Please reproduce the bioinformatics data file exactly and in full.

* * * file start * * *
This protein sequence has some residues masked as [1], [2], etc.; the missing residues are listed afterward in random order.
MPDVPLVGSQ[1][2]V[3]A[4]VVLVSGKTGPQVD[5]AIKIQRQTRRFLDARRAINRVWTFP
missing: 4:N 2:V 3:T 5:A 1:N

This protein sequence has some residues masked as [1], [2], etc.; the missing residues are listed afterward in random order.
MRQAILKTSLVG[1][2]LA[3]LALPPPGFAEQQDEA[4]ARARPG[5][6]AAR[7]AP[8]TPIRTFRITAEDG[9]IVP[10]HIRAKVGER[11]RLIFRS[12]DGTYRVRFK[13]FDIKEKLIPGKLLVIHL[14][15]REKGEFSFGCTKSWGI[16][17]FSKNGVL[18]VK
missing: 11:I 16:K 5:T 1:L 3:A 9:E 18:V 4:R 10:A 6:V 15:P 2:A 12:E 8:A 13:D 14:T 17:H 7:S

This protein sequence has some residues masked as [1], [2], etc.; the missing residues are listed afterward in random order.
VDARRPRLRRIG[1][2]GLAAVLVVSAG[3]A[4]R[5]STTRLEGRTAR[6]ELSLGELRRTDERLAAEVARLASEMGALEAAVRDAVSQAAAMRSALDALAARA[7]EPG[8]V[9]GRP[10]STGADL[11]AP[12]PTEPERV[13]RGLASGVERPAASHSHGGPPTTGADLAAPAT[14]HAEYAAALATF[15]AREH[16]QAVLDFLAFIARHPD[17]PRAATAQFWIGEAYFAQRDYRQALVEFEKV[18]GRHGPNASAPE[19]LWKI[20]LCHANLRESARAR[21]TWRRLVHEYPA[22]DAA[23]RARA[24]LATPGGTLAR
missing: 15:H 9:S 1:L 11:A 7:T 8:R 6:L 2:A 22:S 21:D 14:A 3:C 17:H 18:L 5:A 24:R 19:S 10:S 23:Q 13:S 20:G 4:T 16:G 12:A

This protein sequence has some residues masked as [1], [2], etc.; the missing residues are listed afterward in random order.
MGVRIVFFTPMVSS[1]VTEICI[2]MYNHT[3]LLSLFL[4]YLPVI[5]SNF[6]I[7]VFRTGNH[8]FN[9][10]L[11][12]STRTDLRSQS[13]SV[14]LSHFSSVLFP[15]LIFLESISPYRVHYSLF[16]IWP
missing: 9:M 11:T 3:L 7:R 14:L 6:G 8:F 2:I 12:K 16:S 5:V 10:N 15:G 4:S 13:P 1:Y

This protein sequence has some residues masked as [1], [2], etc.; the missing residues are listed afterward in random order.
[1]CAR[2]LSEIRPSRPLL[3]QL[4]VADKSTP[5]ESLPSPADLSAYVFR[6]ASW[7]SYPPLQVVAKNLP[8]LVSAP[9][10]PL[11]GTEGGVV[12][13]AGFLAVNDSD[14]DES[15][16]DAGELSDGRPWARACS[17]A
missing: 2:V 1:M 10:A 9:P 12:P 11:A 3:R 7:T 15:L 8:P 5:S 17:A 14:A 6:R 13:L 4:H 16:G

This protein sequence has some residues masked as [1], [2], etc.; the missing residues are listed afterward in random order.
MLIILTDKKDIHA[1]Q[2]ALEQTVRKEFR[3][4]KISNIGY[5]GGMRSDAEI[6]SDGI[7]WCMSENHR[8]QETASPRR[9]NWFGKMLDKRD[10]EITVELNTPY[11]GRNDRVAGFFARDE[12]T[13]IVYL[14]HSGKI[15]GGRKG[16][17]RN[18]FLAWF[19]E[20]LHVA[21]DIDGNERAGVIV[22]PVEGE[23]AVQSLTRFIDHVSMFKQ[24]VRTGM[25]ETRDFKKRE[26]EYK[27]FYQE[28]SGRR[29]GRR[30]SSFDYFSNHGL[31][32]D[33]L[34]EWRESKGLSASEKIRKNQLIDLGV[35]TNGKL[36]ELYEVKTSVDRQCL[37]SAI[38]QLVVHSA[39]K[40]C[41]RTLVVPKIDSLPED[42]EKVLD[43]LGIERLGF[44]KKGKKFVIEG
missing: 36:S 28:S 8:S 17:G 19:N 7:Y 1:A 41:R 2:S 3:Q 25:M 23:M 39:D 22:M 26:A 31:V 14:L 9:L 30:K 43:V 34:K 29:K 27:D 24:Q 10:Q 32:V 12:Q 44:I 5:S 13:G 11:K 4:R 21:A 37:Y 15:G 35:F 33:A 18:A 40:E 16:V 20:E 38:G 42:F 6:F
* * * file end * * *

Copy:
This protein sequence has some residues masked as [1], [2], etc.; the missing residues are listed afterward in random order.
MPDVPLVGSQ[1][2]V[3]A[4]VVLVSGKTGPQVD[5]AIKIQRQTRRFLDARRAINRVWTFP
missing: 4:N 2:V 3:T 5:A 1:N

This protein sequence has some residues masked as [1], [2], etc.; the missing residues are listed afterward in random order.
MRQAILKTSLVG[1][2]LA[3]LALPPPGFAEQQDEA[4]ARARPG[5][6]AAR[7]AP[8]TPIRTFRITAEDG[9]IVP[10]HIRAKVGER[11]RLIFRS[12]DGTYRVRFK[13]FDIKEKLIPGKLLVIHL[14][15]REKGEFSFGCTKSWGI[16][17]FSKNGVL[18]VK
missing: 11:I 16:K 5:T 1:L 3:A 9:E 18:V 4:R 10:A 6:V 15:P 2:A 12:E 8:A 13:D 14:T 17:H 7:S

This protein sequence has some residues masked as [1], [2], etc.; the missing residues are listed afterward in random order.
VDARRPRLRRIG[1][2]GLAAVLVVSAG[3]A[4]R[5]STTRLEGRTAR[6]ELSLGELRRTDERLAAEVARLASEMGALEAAVRDAVSQAAAMRSALDALAARA[7]EPG[8]V[9]GRP[10]STGADL[11]AP[12]PTEPERV[13]RGLASGVERPAASHSHGGPPTTGADLAAPAT[14]HAEYAAALATF[15]AREH[16]QAVLDFLAFIARHPD[17]PRAATAQFWIGEAYFAQRDYRQALVEFEKV[18]GRHGPNASAPE[19]LWKI[20]LCHANLRESARAR[21]TWRRLVHEYPA[22]DAA[23]RARA[24]LATPGGTLAR
missing: 15:H 9:S 1:L 11:A 7:T 8:R 6:L 2:A 22:S 21:D 14:A 3:C 17:H 18:L 5:A 24:R 19:S 10:S 23:Q 13:S 20:G 4:T 16:G 12:A

This protein sequence has some residues masked as [1], [2], etc.; the missing residues are listed afterward in random order.
MGVRIVFFTPMVSS[1]VTEICI[2]MYNHT[3]LLSLFL[4]YLPVI[5]SNF[6]I[7]VFRTGNH[8]FN[9][10]L[11][12]STRTDLRSQS[13]SV[14]LSHFSSVLFP[15]LIFLESISPYRVHYSLF[16]IWP
missing: 9:M 11:T 3:L 7:R 14:L 6:G 8:F 2:I 12:K 16:S 5:V 10:N 15:G 4:S 13:P 1:Y

This protein sequence has some residues masked as [1], [2], etc.; the missing residues are listed afterward in random order.
[1]CAR[2]LSEIRPSRPLL[3]QL[4]VADKSTP[5]ESLPSPADLSAYVFR[6]ASW[7]SYPPLQVVAKNLP[8]LVSAP[9][10]PL[11]GTEGGVV[12][13]AGFLAVNDSD[14]DES[15][16]DAGELSDGRPWARACS[17]A
missing: 2:V 1:M 10:A 9:P 12:P 11:A 3:R 7:T 15:L 8:P 5:S 17:A 14:A 6:R 13:L 4:H 16:G

This protein sequence has some residues masked as [1], [2], etc.; the missing residues are listed afterward in random order.
MLIILTDKKDIHA[1]Q[2]ALEQTVRKEFR[3][4]KISNIGY[5]GGMRSDAEI[6]SDGI[7]WCMSENHR[8]QETASPRR[9]NWFGKMLDKRD[10]EITVELNTPY[11]GRNDRVAGFFARDE[12]T[13]IVYL[14]HSGKI[15]GGRKG[16][17]RN[18]FLAWF[19]E[20]LHVA[21]DIDGNERAGVIV[22]PVEGE[23]AVQSLTRFIDHVSMFKQ[24]VRTGM[25]ETRDFKKRE[26]EYK[27]FYQE[28]SGRR[29]GRR[30]SSFDYFSNHGL[31][32]D[33]L[34]EWRESKGLSASEKIRKNQLIDLGV[35]TNGKL[36]ELYEVKTSVDRQCL[37]SAI[38]QLVVHSA[39]K[40]C[41]RTLVVPKIDSLPED[42]EKVLD[43]LGIERLGF[44]KKGKKFVIEG
missing: 36:S 28:S 8:S 17:G 19:N 7:Y 1:A 41:R 2:S 3:Q 25:M 23:M 39:D 22:M 26:A 31:V 14:L 9:L 30:K 43:V 34:K 29:K 27:D 24:Q 10:Q 32:V 12:Q 44:I 5:S 13:G 11:K 4:R 21:A 37:Y 15:G 35:F 33:A 18:A 40:E 16:V 20:E 38:G 42:F 6:F